In brief

In brief

  • Learn why the distinct approach of being change-oriented, outcome-led and disruption-minded matters to applying innovation successfully.
  • To unlock trapped value, high-growth companies apply innovation with greater intensity and more focus on changing the way they work with their ecosystem, compared to other companies.

So, now you know the seven characteristics that high-growth companies share. How then do they put innovation to work?

It turns out, unlocking trapped value requires a distinct approach to innovation. That means identifying the right place and pace for an investment that will unlock trapped value and yield an optimal return.

But that’s often easier said than done. Too many companies are focused on incremental innovation—improving “what is” rather than on creating “what could be.” This is innovation on the periphery.

And while incremental innovation shouldn’t be undermined, it is simply not enough.

"Most companies have failed to move at the same speed as technology develops around them. And as the pace of change has accelerated, that has resulted in a widening gap between high-growth companies and the rest.”

Andrew Smart
Energy Industry Managing Director

Contrast that approach to what high-growth companies are doing to unlock trapped value. They’re more deeply and distinctly focused on commercial and scientific advancements that can create new markets and disrupt entire industries.

Here’s what we’ve uncovered on how high-growth companies turn their innovation investments into value. Their approach is:

Omar Abbosh

Chief Executive – Communications, Media and Technology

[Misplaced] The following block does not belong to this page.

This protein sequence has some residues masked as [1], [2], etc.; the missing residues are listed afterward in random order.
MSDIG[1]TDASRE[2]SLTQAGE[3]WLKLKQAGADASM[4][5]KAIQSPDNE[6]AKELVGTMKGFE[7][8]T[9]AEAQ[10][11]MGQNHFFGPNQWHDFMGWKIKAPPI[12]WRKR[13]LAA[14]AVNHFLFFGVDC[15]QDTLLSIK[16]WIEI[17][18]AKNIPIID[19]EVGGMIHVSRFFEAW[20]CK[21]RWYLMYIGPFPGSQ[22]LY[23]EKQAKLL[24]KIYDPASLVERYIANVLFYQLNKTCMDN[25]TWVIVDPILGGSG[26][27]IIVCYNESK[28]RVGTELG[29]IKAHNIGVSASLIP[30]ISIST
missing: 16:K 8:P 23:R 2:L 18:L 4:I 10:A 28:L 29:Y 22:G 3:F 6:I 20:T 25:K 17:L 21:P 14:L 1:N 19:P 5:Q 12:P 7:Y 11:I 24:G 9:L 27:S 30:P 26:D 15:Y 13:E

Dr. Vedrana Savic

Managing Director – Thought Leadership

Paul Nunes

Global Managing Director – Thought Leadership

Michael Moore

Senior Principal – Thought Leadership


Disruption need not be an enigma
Accenture Pivot to the Future

How being change-oriented enables business reinvention

Innovation shouldn't be seen as something that happens by chance, even though 53% of survey respondents think so.

Let’s examine what it means to be change-oriented, the first of three components making up a distinct approach to unlocking trapped value using innovation. With fundamental change in their sights, companies ready to invest in innovation must first determine which of the seven characteristics are central to their growth strategy. For example, when AT&T decided it wanted a talent rich and agile workforce, it invested heavily in programs for employees to learn new skills.

Once you’ve identified the “what,” you’ll be able to proceed with the “how.”

For that, consider the Bosch Group. The 132-year-old German industrial giant pivoted to IoT in 2008 when it acquired a company that would become Bosch Software Innovations.

Since then, Bosch Software Innovations has planned and executed 250 international IoT projects that have been measured against strict benchmarks to ensure an ROI. And the good news? Customers aren’t the only ones benefiting from its innovations.

The company is also using its team to pilot more than 100 IoT innovations in its factories -- transforming the way it works. Being change-oriented is paying off: Bosch saw revenues grow by a CAGR of 12% between 2012 and 2017, and sold 38 million connected products in 2017, ranging from smart ovens to home security products.

And they’re looking ahead to an even more ambitious goal. By 2020, Bosch intends to have all of its electrical product classes connected to the internet.